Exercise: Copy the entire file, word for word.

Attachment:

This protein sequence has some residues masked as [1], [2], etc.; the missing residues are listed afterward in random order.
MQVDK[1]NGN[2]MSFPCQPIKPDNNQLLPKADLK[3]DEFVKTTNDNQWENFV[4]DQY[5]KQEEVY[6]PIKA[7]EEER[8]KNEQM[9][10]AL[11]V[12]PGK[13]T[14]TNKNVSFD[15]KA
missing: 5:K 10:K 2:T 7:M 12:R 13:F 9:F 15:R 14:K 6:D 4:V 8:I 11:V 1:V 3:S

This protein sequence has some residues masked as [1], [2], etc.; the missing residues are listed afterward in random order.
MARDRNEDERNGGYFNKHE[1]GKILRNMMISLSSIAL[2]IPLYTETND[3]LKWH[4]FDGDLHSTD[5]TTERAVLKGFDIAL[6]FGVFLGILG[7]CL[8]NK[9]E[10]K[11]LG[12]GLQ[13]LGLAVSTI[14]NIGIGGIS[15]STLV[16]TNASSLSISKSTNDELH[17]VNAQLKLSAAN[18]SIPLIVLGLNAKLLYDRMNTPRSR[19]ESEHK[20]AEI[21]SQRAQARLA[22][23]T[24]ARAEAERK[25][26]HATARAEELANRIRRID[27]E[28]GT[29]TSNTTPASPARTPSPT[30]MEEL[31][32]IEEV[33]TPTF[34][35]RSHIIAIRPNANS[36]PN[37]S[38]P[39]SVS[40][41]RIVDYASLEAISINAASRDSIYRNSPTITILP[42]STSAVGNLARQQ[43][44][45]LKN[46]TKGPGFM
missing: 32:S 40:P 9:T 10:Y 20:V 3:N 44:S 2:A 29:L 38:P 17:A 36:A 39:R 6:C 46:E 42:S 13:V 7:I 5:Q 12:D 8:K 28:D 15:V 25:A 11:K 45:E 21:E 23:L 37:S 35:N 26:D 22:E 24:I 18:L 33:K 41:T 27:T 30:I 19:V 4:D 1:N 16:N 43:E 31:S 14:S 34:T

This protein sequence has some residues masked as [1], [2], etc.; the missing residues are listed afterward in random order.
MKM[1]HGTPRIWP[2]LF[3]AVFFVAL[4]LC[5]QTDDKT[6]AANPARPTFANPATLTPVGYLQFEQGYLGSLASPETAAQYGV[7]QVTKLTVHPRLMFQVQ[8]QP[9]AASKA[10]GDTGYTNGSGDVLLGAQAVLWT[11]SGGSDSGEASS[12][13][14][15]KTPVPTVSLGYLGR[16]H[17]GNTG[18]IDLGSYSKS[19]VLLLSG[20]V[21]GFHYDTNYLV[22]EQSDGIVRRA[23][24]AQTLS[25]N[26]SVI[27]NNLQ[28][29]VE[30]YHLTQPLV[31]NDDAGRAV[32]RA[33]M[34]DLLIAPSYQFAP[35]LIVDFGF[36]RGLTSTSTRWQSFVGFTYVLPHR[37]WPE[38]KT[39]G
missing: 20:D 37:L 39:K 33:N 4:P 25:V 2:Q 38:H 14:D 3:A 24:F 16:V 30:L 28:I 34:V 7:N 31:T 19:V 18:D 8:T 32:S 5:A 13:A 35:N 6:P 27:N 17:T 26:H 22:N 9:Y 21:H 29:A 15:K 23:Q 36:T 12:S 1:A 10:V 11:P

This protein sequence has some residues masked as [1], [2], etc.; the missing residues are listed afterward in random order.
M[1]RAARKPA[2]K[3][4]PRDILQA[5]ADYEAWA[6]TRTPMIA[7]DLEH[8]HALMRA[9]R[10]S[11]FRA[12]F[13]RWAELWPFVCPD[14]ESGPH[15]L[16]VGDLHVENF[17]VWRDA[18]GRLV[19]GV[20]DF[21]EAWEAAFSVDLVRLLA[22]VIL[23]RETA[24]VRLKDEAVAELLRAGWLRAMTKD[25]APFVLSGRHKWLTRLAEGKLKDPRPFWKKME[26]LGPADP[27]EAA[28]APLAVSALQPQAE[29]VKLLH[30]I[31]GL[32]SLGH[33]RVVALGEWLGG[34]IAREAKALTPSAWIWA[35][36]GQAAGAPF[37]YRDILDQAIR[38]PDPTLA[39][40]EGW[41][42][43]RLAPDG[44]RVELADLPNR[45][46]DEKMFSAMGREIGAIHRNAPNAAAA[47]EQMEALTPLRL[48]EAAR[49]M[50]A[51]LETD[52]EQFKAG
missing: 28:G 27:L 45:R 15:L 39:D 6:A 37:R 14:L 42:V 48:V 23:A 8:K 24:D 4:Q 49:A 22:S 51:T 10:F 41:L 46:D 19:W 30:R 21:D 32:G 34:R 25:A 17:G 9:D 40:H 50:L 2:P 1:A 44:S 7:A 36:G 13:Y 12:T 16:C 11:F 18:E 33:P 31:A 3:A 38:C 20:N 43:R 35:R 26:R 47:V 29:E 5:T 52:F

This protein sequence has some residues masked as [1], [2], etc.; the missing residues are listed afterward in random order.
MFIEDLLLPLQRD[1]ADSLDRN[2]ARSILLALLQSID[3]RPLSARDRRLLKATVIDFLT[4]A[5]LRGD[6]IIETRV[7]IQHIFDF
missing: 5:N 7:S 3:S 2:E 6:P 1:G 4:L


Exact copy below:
This protein sequence has some residues masked as [1], [2], etc.; the missing residues are listed afterward in random order.
MQVDK[1]NGN[2]MSFPCQPIKPDNNQLLPKADLK[3]DEFVKTTNDNQWENFV[4]DQY[5]KQEEVY[6]PIKA[7]EEER[8]KNEQM[9][10]AL[11]V[12]PGK[13]T[14]TNKNVSFD[15]KA
missing: 5:K 10:K 2:T 7:M 12:R 13:F 9:F 15:R 14:K 6:D 4:V 8:I 11:V 1:V 3:S

This protein sequence has some residues masked as [1], [2], etc.; the missing residues are listed afterward in random order.
MARDRNEDERNGGYFNKHE[1]GKILRNMMISLSSIAL[2]IPLYTETND[3]LKWH[4]FDGDLHSTD[5]TTERAVLKGFDIAL[6]FGVFLGILG[7]CL[8]NK[9]E[10]K[11]LG[12]GLQ[13]LGLAVSTI[14]NIGIGGIS[15]STLV[16]TNASSLSISKSTNDELH[17]VNAQLKLSAAN[18]SIPLIVLGLNAKLLYDRMNTPRSR[19]ESEHK[20]AEI[21]SQRAQARLA[22][23]T[24]ARAEAERK[25][26]HATARAEELANRIRRID[27]E[28]GT[29]TSNTTPASPARTPSPT[30]MEEL[31][32]IEEV[33]TPTF[34][35]RSHIIAIRPNANS[36]PN[37]S[38]P[39]SVS[40][41]RIVDYASLEAISINAASRDSIYRNSPTITILP[42]STSAVGNLARQQ[43][44][45]LKN[46]TKGPGFM
missing: 32:S 40:P 9:T 10:Y 20:V 3:N 44:S 2:A 29:L 38:P 17:A 36:A 39:R 6:C 46:E 42:S 13:V 7:I 5:Q 12:D 8:K 28:D 15:V 25:A 11:K 45:E 21:E 23:L 37:S 35:N 26:D 22:E 24:I 18:L 33:K 41:T 27:T 30:I 19:V 4:D 1:N 16:N 43:E 31:S 14:S 34:T

This protein sequence has some residues masked as [1], [2], etc.; the missing residues are listed afterward in random order.
MKM[1]HGTPRIWP[2]LF[3]AVFFVAL[4]LC[5]QTDDKT[6]AANPARPTFANPATLTPVGYLQFEQGYLGSLASPETAAQYGV[7]QVTKLTVHPRLMFQVQ[8]QP[9]AASKA[10]GDTGYTNGSGDVLLGAQAVLWT[11]SGGSDSGEASS[12][13][14][15]KTPVPTVSLGYLGR[16]H[17]GNTG[18]IDLGSYSKS[19]VLLLSG[20]V[21]GFHYDTNYLV[22]EQSDGIVRRA[23][24]AQTLS[25]N[26]SVI[27]NNLQ[28][29]VE[30]YHLTQPLV[31]NDDAGRAV[32]RA[33]M[34]DLLIAPSYQFAP[35]LIVDFGF[36]RGLTSTSTRWQSFVGFTYVLPHR[37]WPE[38]KT[39]G
missing: 20:D 37:L 39:K 33:N 4:P 25:V 2:Q 38:H 14:D 3:A 24:F 16:V 30:L 28:I 34:V 7:N 31:T 19:V 18:D 8:T 32:S 5:A 13:A 35:N 6:P 27:N 17:T 26:H 22:N 9:Y 21:H 29:A 15:K 23:Q 36:T 12:S 1:A 10:V 11:P

This protein sequence has some residues masked as [1], [2], etc.; the missing residues are listed afterward in random order.
M[1]RAARKPA[2]K[3][4]PRDILQA[5]ADYEAWA[6]TRTPMIA[7]DLEH[8]HALMRA[9]R[10]S[11]FRA[12]F[13]RWAELWPFVCPD[14]ESGPH[15]L[16]VGDLHVENF[17]VWRDA[18]GRLV[19]GV[20]DF[21]EAWEAAFSVDLVRLLA[22]VIL[23]RETA[24]VRLKDEAVAELLRAGWLRAMTKD[25]APFVLSGRHKWLTRLAEGKLKDPRPFWKKME[26]LGPADP[27]EAA[28]APLAVSALQPQAE[29]VKLLH[30]I[31]GL[32]SLGH[33]RVVALGEWLGG[34]IAREAKALTPSAWIWA[35][36]GQAAGAPF[37]YRDILDQAIR[38]PDPTLA[39][40]EGW[41][42][43]RLAPDG[44]RVELADLPNR[45][46]DEKMFSAMGREIGAIHRNAPNAAAA[47]EQMEALTPLRL[48]EAAR[49]M[50]A[51]LETD[52]EQFKAG
missing: 28:G 27:L 45:R 15:L 39:D 6:A 37:R 14:L 42:V 48:V 23:A 8:K 24:D 4:Q 49:A 22:S 51:T 10:F 41:L 46:D 19:W 30:R 21:D 32:G 34:R 25:A 17:G 9:D 40:H 50:L 2:P 1:A 44:S 7:A 36:G 13:Y 12:T 16:C 11:F 18:E 33:P 31:A 3:A 38:C 20:N 43:R 35:R 26:R 47:V 29:E 5:T 52:F

This protein sequence has some residues masked as [1], [2], etc.; the missing residues are listed afterward in random order.
MFIEDLLLPLQRD[1]ADSLDRN[2]ARSILLALLQSID[3]RPLSARDRRLLKATVIDFLT[4]A[5]LRGD[6]IIETRV[7]IQHIFDF
missing: 5:N 7:S 3:S 2:E 6:P 1:G 4:L